“I think I’m more impressed with the weirdness of someone’s imagination,” Will muttered before handing it over to me.
The squirrel’s glass eyes stared up at me with disturbing precision. I suddenly understood why Oliver had described their own stuffed frog as a cursed thing of nightmares that would steal your soul if you looked at it for too long.
It was heavier than I’d expected, and bigger too. I had no idea where we were going to put it. But despite the fact that it was cursed and soulless, it was almost cute… in a hideous sort of way.
And it was the first time I’d ever been given a housewarming present that had had so much thought put into it.
“Are you okay?” Theo asked, and I jumped, realising I’d been staring into Farmer Squirrel’s soulless eyes a little too long. “Is it okay?”
“Yeah… I just…” I slid the squirrel onto the table and stared at it. “This is going to sound really silly, or make me sound like a whiny rich boy again, but I think this is one of the first times a friend has ever given me a gift they put so much thought into.” I picked up my coffee and took a sip, getting my thoughts in order.
“Like when I moved into my London flat I threw a party, but most people didn’t bring anything. A few brought wine, Daisy sent me some flowers and actually she recently sent us a lovely painting from the gallery her new beau owns, but Daisy’s different because she’s practically my sister. Anyway…” I put my hand out and ran a finger over the cool metal of the tractor. “Thanks, Theo. I really appreciate it.”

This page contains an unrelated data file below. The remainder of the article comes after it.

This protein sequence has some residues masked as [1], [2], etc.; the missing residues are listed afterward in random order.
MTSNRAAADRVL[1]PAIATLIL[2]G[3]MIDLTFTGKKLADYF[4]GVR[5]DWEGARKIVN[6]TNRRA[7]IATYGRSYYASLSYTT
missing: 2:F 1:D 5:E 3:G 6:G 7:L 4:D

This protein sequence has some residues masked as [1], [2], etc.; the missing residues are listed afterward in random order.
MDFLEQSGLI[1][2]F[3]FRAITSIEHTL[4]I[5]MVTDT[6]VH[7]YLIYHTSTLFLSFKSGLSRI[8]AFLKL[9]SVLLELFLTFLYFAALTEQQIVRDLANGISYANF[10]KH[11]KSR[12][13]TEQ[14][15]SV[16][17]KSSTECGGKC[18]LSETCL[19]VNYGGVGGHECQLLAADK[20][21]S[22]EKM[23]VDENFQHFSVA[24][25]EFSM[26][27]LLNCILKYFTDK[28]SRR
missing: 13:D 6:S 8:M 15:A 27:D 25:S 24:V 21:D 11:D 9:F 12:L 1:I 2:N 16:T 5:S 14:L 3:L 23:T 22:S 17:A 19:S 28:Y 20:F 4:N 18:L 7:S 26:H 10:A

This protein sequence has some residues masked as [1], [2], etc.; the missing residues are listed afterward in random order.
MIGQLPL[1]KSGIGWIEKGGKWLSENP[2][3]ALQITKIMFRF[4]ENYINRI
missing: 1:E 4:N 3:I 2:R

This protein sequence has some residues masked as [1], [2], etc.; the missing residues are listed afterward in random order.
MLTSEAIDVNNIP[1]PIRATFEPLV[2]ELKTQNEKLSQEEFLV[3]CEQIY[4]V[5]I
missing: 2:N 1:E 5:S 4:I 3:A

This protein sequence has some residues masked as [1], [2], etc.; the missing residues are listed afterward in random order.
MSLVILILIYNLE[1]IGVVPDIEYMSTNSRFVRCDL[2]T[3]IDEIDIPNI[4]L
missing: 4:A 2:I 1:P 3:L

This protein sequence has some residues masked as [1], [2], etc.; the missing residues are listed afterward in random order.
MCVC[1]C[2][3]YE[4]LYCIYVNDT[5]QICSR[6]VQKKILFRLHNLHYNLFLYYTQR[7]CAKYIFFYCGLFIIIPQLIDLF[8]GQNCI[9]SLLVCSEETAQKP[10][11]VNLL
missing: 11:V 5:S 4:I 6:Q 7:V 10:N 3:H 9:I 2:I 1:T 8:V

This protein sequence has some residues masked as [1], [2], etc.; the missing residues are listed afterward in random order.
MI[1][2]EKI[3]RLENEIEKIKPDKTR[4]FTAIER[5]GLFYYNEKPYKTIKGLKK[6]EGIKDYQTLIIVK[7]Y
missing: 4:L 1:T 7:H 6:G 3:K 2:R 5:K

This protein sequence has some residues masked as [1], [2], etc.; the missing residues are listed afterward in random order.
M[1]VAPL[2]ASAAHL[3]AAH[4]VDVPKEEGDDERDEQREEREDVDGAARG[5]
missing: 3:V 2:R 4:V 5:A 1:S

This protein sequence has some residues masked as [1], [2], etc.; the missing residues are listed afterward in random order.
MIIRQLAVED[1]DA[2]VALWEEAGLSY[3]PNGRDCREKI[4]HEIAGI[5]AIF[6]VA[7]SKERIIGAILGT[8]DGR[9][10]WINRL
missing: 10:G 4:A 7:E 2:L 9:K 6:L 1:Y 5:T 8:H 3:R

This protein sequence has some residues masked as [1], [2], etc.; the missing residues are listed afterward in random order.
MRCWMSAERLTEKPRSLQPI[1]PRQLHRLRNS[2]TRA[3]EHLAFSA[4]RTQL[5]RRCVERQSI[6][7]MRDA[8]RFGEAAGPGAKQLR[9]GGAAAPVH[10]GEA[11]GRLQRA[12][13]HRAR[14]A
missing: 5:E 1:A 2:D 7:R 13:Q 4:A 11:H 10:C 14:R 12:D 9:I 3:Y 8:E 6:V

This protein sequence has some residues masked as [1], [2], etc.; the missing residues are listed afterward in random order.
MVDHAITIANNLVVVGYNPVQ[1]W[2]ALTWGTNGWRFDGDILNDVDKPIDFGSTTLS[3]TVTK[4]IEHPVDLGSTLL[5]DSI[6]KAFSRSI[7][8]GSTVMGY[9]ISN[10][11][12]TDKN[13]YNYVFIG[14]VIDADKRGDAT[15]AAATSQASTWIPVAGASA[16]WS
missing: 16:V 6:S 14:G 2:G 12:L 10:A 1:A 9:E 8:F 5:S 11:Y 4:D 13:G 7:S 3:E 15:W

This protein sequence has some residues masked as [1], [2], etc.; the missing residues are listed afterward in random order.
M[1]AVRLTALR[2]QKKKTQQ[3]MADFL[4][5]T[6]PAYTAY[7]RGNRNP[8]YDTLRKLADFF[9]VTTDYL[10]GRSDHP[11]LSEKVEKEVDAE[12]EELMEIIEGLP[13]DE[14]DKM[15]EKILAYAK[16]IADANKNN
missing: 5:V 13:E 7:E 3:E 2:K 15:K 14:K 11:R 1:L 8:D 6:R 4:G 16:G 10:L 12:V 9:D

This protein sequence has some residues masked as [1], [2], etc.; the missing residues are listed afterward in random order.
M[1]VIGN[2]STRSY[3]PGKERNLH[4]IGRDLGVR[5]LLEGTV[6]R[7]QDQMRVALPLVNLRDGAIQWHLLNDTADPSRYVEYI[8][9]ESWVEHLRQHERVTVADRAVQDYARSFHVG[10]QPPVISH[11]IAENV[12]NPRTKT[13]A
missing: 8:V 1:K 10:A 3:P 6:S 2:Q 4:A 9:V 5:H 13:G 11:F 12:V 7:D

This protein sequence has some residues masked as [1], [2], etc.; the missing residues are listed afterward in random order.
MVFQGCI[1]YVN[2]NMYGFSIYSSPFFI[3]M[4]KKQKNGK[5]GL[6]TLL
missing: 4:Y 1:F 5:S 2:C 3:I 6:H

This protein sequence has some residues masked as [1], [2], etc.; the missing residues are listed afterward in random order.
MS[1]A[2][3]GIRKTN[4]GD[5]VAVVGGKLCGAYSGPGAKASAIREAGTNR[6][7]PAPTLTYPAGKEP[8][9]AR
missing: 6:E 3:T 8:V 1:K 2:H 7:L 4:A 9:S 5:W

“You’re welcome.” He stood up from the table and walked around it, throwing his arms around me, and hugging me tightly. “You’re one of us now, and we all love you very much. In fact, if Will is mean to you I’m going to vote we keep you and get rid of Will.”
“That’s fucking charming,” Will said. “And after I sided with you about the chess set.”
“Hmm that’s true,” Theo said, his arms still around my neck. “I guess you’re just never allowed to break up and then I can keep both of you.”
“Good thing I wasn’t planning on it then,” Will said.
“I know, Jamie’s too wonderful to break up with.” Theo kissed the side of my head and I smiled. He really was very sweet, but sometimes, if you looked closely and quickly, you could see a flash of something sad lingering in his expression.
I didn’t know why, and I hadn’t plucked up the courage to ask. But I wanted to.
“I’m glad you agree,” I said. “I’ll remind Will of this when he accuses me of being annoying or something else equally mean.”
“I’ve never said anything like that.” Will shot me a look that just screamed “don’t you start” but it was fun teasing him so I planned to ignore him.
“You did! Just yesterday.”
“You flicked paint at me,” Will said indignantly.
“You were already dirty,” I said with a shrug.
“I’m siding with Jamie on this one,” Theo said, finally letting go of me. “What are you painting?”